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Kopeksky was almost killed on Broadway by a horn-blaring Lincoln charging the line of crossing pedestrians, and again by a cab on Seventh. The sidewalks were practically as dangerous, with running, briefcase-flailing commuters and people rushing in and out of subway entrances, and every public phone booth seemed to be occupied by a yelling figure gesticulating wildly in the air. No two clocks that Kopeksky saw anywhere said the same thing. Sidewalk vendors were already selling watches hand carried from Grand Central and set to Grand Central time, which much of Midtown had apparently adopted as a standard. Kopeksky found it to be eleven minutes behind his windup, which, if nothing had changed since he talked to Quinn, was in step with the rest of the country's EST. Nope, he told himself as he hurried on. It wasn't going to be one of "those" days, after all. There had never been a day like this one was looking to be.

He reached headquarters by ten minutes before nine and stopped by at the Day Room to check on the latest. NBC had retuned a channel to a frequency that worked, and a group of Bureau people were taking in the news from a portable on Quinn's desk. Kopeksky helped himself to his second morning coffee from the pot on the corner table and moved over to join them. "What gives?" he asked.

"They've just given out a time check as 8:15," Alice, one of the records clerks, replied.

"The airports are closed," Quinn said without looking away from the screen. "Incoming traffic's screwed up trying to synch to the tower times and frequencies. It was still the other side of eight- o-clock at JFK, just a few minutes ago." He shook his head. "Oh man, oh man. This is wild, wild, wild."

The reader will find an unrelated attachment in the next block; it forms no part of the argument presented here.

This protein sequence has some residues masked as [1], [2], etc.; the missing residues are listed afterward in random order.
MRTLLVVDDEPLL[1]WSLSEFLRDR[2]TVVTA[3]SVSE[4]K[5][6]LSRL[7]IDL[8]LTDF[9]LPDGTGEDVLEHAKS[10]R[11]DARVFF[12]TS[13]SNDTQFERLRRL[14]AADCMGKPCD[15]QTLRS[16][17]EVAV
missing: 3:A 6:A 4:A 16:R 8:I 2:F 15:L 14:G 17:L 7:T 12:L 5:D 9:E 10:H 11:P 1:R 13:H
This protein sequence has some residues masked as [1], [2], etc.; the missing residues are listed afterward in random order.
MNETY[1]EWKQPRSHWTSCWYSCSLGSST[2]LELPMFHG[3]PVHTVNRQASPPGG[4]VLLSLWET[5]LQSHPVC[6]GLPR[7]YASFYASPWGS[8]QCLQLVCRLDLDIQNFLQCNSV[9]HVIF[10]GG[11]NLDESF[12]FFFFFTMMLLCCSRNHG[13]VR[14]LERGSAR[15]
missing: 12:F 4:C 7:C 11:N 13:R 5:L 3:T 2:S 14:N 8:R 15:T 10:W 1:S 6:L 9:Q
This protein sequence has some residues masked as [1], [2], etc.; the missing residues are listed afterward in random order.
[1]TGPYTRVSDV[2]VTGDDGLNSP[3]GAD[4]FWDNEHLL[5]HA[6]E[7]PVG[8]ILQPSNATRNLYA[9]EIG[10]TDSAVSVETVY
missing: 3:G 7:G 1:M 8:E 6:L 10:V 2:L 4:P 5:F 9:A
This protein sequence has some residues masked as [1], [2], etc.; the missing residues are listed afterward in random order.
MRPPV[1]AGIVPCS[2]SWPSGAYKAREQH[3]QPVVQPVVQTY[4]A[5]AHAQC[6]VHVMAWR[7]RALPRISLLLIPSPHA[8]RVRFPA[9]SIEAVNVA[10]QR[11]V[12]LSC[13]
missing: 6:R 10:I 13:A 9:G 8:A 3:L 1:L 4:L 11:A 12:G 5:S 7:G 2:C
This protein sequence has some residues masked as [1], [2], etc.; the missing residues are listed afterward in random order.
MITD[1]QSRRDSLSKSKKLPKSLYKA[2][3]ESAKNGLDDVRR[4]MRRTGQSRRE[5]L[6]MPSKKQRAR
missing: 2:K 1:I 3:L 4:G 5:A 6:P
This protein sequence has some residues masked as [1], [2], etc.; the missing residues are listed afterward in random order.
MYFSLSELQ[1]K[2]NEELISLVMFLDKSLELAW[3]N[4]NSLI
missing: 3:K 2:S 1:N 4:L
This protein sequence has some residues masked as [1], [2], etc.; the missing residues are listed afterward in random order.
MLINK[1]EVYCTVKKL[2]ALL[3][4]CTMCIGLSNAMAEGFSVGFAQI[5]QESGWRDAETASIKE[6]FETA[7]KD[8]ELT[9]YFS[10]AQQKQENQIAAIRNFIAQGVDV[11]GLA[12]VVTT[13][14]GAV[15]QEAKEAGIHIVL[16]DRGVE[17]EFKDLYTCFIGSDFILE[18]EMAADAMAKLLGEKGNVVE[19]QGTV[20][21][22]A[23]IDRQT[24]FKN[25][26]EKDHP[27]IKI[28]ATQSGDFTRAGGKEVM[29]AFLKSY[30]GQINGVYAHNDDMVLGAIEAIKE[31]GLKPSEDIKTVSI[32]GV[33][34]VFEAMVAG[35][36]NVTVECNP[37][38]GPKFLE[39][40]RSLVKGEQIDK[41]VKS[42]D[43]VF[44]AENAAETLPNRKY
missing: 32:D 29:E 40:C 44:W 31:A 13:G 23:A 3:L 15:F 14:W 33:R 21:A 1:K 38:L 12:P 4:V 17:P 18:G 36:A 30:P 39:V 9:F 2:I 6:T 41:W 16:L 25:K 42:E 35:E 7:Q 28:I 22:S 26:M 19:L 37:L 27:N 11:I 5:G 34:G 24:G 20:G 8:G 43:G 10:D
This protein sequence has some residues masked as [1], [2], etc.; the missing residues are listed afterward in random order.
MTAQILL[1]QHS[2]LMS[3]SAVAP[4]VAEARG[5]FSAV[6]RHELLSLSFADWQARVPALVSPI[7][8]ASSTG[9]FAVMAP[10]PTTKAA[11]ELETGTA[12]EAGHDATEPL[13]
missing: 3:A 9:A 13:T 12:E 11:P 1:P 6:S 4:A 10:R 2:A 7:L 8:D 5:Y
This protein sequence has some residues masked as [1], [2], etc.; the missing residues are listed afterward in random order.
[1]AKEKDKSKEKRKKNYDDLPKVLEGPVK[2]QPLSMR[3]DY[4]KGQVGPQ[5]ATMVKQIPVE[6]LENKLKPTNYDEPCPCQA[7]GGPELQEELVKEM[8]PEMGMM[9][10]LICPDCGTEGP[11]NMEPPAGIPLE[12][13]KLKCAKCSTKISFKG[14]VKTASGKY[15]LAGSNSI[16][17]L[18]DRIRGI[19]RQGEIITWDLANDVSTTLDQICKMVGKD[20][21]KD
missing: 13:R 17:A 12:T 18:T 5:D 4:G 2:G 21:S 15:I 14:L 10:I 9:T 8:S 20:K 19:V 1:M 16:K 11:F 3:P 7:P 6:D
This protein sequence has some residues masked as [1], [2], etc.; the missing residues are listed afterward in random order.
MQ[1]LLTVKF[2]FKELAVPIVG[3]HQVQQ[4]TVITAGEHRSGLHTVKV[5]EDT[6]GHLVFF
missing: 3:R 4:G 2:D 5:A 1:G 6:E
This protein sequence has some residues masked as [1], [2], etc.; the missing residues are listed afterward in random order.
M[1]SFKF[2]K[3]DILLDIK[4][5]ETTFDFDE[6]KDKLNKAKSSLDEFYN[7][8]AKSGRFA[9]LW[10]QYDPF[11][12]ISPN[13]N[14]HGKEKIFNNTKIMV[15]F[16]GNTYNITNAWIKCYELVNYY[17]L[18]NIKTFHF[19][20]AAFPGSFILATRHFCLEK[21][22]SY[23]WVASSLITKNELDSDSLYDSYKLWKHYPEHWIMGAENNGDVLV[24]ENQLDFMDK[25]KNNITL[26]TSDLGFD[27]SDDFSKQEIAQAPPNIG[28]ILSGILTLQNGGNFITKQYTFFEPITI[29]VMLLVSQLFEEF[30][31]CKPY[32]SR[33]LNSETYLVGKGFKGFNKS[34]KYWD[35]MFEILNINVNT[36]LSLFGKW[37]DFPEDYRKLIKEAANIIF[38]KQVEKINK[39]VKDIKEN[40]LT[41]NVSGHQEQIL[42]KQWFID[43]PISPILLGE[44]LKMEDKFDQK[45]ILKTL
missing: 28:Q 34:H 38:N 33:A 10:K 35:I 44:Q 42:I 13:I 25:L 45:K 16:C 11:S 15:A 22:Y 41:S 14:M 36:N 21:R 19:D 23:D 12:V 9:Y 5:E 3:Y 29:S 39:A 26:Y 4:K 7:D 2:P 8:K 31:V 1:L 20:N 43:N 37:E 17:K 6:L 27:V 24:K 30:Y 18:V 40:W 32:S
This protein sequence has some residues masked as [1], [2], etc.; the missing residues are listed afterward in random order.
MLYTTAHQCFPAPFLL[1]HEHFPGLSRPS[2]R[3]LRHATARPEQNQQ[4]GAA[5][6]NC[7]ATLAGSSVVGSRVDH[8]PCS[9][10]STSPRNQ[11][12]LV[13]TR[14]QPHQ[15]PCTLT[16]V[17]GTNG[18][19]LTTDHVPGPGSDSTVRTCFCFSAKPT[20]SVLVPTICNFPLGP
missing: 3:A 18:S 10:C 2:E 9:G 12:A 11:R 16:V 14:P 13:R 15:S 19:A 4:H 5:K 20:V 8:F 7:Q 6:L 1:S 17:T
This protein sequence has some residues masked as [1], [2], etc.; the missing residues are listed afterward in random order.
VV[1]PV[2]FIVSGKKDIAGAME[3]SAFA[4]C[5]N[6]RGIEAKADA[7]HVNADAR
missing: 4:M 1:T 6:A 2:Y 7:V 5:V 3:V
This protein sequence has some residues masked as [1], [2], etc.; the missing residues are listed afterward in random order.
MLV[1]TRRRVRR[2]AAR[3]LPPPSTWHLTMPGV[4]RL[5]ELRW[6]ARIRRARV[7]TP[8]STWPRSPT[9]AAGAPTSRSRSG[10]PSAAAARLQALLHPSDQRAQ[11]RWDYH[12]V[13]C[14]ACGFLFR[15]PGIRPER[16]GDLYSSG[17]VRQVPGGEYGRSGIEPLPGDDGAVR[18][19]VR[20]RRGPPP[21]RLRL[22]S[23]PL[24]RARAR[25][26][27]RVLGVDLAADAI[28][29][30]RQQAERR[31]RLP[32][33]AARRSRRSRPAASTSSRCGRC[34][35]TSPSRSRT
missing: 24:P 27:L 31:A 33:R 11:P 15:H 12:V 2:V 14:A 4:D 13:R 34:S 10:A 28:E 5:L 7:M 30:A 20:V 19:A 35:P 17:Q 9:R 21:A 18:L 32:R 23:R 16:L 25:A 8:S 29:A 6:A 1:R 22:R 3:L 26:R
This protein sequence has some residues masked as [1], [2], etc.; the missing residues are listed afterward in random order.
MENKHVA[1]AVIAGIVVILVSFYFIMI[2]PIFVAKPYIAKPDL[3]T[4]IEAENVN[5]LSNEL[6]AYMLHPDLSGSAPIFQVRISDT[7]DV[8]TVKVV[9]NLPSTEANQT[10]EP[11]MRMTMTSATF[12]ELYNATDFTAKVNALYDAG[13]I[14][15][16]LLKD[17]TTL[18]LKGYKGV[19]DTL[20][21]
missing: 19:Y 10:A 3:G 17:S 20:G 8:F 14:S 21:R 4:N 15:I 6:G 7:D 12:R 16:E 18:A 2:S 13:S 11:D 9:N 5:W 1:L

Kopeksky listened to the newscaster. Apparently the retuned channel was being picked up in a few places around the city, but that was by no means true universally. "But I assure you that we're working on it, folks. The latest opinion from our experts here is that it's probably a glitch in the computers somewhere." Kopeksky felt the same kind of reassurance that he did when he listened to TV evangelists or presidential candidates. He took another mouthful of coffee, turned away, and left to make his way up to Ellis's office on the fifteenth floor.

Ellis Wade had arrived steerage through the ranks, not first class, courtesy of any social connections or college degree, which put him at odds with the Bureau's new management style and image. His natural taciturn and laconic disposition did not effectively project the new-age analytical openness that the PR firm hired from Madison Avenue had decided was appropriate to business-school forensics and computer-aided impartiality, and their efforts to enlighten him only deepened the cynicism and suspicion that made him the kind of chief that Kopeksky could live with. The same qualities also made him the only kind of chief that could live with Kopeksky. He was short, but broad and solidly built, with straight, close-cropped, steel-gray hair, tanned and fleshy, heavy-jowled features, and a bear-trap mouth that writhed, pursed, stretched, and compressed itself ceaselessly when he wasn't talking--which was most of the time.

The man sitting to one side of Wade's desk when Kopeksky entered and hung his hat on the stand inside the door at once put Kopeksky in mind of his schoolboy imaginings of a Martian: small, but with a disproportionately large and rounded cranium, mildly pink and almost bald, and peering intently through circular lenses that magnified his ocular movements into erratic sweeping motions that suggested the data-input scannings of an intelligent, wide- eyed octopoid. He was wearing a heavy jacket of plain, light-blue tweed and a misshapen maroon tie. Wade introduced him as Dr. Ernst Grauss, from the National Academy of Sciences, Washington, D.C.

"He's been sent to help people here look into this crazy business that's been going on with the clocks," Wade explained. "He deals in . . . " His voice trailed off as he realized that he didn't really know what Grauss dealt in.